Photo courtesy of Pepperdine University
No longer will teachers fumble over students’ names and struggle with pronounciation.
Dean of Seaver College Michael Feltner introduced via email an application called NameCoach that will allow students to provide their preferred name along with a link to a recording of them speaking their name.
The application is expected to go live in January 2017 with the intention of making Seaver College “a more welcoming and inclusive community” by providing professors with a tool to correctly pronounce students’ names, Feltner wrote in an email addressed to the student body on Aug. 24.
Feltner and Chief Information Officer Jonathan See wrote that they learned about the program in fall 2015.
See said he believes the program will aid in creating a more welcoming environment for Pepperdine students.
“We both felt it would be more personal, meaningful, respectful and engaging to the student if the student’s name was pronounced exactly the way the student wants it pronounced,” See wrote in an email to the Graphic. “Imagine how great it will be to the student if the faculty or staff pronounces the student’s name correctly on day one and throughout the student’s academic career, and especially during graduation ceremony.”
Dean Feltner echoed See’s sentiments in an email to the Graphic.
“Our Mission is focused on the total development of students and enabling them to live lives of purpose, service and leadership,” Feltner wrote. “Creating an environment where the Seaver community shows respect and affirms the dignity of each student by calling them by their preferred name and pronouncing her or his name correctly will enhance our ability to fulfill the Mission in each Seaver graduate.”
See wrote that Pepperdine plans to integrate NameCoach into Courses as well as other systems like PeopleSoft and Salesforce. He wrote that he believes it will be a great asset not only for Seaver College but for all Pepperdine schools.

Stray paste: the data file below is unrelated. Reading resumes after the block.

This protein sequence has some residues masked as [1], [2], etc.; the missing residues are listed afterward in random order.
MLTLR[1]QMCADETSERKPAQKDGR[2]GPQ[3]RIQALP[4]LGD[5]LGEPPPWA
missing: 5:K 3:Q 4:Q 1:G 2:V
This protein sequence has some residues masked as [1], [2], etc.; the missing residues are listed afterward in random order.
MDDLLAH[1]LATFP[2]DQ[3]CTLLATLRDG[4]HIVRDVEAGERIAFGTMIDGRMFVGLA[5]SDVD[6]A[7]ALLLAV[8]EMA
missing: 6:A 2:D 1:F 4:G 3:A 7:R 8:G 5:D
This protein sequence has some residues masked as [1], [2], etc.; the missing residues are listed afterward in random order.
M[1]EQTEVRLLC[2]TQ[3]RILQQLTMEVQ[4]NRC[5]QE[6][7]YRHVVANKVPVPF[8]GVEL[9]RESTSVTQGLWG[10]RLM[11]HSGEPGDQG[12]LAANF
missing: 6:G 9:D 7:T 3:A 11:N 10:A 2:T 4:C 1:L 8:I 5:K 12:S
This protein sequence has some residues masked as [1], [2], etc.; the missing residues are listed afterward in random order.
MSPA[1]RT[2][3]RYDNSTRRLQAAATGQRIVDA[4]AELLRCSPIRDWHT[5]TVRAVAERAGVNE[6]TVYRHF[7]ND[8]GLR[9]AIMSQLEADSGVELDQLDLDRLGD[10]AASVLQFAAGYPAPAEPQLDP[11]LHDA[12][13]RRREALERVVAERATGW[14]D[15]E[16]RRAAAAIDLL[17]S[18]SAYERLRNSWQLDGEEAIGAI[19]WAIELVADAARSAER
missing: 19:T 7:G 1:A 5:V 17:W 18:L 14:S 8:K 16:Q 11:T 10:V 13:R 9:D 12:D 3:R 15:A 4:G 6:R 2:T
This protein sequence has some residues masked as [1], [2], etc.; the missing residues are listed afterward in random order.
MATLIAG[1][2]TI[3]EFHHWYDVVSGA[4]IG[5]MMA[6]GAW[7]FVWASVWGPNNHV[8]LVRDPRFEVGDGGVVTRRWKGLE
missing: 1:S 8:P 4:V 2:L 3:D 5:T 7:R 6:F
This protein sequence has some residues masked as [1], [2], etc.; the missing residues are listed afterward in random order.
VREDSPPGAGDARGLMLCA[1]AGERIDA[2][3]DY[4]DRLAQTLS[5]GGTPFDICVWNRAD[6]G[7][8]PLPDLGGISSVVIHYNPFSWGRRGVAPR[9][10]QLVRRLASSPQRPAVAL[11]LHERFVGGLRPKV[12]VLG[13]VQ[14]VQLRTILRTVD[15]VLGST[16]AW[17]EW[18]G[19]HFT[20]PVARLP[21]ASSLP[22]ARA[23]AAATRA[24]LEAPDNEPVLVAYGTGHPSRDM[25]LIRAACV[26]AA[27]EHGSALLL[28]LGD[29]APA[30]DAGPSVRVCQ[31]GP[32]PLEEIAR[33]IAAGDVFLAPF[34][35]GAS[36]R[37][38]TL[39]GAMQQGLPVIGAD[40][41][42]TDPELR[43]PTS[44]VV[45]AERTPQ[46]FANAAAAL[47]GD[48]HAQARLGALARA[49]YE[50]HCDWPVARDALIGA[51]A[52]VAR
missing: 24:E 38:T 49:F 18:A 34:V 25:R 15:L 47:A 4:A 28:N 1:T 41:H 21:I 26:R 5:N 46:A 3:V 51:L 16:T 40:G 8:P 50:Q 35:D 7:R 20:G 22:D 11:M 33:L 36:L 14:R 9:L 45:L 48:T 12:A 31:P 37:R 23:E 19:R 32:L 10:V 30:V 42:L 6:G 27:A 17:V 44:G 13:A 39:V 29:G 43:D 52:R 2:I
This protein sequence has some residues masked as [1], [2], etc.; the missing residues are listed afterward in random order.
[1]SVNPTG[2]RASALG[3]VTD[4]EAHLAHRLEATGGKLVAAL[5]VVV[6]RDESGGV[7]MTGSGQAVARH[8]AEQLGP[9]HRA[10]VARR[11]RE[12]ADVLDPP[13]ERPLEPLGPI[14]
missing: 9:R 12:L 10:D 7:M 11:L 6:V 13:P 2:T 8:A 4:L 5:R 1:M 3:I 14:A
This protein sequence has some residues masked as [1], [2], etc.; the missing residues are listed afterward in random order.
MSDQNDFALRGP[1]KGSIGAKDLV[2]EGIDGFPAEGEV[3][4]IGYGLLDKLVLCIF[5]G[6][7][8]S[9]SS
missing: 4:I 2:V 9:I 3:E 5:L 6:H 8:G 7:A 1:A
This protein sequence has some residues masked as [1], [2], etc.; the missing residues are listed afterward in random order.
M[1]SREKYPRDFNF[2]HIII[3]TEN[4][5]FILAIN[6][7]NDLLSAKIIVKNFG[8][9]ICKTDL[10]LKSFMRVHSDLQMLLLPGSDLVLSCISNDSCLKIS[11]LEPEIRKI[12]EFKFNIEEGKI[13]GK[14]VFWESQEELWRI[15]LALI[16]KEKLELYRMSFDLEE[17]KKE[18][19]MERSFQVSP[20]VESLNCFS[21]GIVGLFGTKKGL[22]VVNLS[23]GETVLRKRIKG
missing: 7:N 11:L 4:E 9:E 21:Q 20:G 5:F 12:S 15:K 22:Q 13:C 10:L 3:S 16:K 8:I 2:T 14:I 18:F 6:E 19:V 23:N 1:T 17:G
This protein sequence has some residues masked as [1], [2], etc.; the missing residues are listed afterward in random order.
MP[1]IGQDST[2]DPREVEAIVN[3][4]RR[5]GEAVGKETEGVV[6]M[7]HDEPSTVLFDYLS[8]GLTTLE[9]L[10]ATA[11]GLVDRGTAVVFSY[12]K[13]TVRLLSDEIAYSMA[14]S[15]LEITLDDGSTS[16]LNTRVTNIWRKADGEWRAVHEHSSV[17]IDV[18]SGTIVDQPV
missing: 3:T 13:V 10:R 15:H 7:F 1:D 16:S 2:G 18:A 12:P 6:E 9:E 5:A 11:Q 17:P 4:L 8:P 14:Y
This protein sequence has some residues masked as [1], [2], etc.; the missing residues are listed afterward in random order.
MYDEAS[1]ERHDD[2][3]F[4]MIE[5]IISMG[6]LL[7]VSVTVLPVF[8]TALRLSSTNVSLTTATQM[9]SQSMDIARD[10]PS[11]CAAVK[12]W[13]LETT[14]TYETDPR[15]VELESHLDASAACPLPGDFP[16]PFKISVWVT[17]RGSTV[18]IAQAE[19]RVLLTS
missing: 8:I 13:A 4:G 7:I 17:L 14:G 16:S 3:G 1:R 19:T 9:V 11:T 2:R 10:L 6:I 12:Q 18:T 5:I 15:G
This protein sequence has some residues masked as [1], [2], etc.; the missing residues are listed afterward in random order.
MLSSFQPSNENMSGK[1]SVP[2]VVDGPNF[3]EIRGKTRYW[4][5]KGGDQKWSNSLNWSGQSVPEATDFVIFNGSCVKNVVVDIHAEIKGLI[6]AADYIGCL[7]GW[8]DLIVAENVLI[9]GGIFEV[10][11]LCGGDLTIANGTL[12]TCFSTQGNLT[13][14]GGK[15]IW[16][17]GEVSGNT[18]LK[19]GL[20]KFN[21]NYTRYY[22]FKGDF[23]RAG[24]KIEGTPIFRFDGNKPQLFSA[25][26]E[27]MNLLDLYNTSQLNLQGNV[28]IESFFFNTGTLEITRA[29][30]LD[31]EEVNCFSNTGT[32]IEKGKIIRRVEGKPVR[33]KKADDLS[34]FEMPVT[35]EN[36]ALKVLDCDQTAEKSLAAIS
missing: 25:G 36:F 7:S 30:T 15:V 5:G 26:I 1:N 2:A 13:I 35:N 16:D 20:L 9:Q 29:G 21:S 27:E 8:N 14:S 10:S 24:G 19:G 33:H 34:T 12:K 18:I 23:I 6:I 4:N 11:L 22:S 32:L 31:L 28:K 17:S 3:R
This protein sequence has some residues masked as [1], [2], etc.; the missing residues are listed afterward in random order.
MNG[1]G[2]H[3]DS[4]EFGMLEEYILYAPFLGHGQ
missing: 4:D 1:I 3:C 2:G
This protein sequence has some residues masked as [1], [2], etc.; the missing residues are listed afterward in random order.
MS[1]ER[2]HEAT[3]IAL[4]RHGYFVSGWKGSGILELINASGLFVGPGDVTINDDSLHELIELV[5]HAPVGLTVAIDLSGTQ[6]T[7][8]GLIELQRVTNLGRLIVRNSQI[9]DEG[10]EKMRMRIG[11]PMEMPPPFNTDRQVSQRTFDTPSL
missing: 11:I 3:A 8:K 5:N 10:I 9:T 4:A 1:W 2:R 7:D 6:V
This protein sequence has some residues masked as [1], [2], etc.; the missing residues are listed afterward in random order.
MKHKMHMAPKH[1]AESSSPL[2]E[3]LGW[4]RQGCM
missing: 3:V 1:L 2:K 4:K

“I see great potential use of NameCoach at all Pepperdine schools through the constituent life cycle from the moment of admissions all the way through graduation and beyond,” See wrote. “I view NameCoach as a great addition to the University’s constituent engagement efforts. I think it’s a simple but ingenious tool that provides great value.”
NameCoach abides by the mission to “solve a single, common problem: name mispronunciation, especially in important life stings,” according to the company’s website. By providing a tool that facilitates accurate name pronunciation, the company seeks to provide a stepping stone for “respecting, appreciating and connecting with each other.”
Sophomore Talia Cao said the program will be beneficial in fostering a relationship between professors and students.
“For me, the desirability of NameCoach isn’t that my name is pronounced correctly, but is rather the sense of familarity that it can cultivate between me and my professors even prior to the start of a course,” Cao said.
Communication professor Charles Choi said the program will forge a connnection between students and professors.
“It’s a challenge to connect with students when you don’t know how to say their name and make a mistake on day one, especially with international students,” Choi said. “Having this as a resource will help alleviate these problems.”
Communications professor Jennifer Akamine Phillips said that correctly pronouncing student’s names will foster a sense of respect to the student.
“Since a person’s name is such an integral part of their identity, I think it is essential for professors to make it a priority to learn the proper pronunciation of their students’ names by the first few days of class as a sign of respect to them,” said Phillips. “Although I have not had the chance to try the new NameCoach system yet, I think it will be a valuable tool to help professors feel more confident addressing students early on in the semester since many of us may have around 75 or more names we need to learn and sometimes struggle to learn them all quickly.”
Freshman Aubree Oullette said NameCoach will bring relief for those with hard-to-pronounce names, especially international students.
“I think that NameCoach will be beneficial to the Pepperdine community, especially with so many international students, because it will relieve students of having to constantly correct people,” Oullette said. “With a last name like mine, people always butcher it.”
Feltner wrote that the program attests to the power of names.
“Knowing the name of an individual conveys respect and signifies that my relationship with that person matters,” Feltner wrote.
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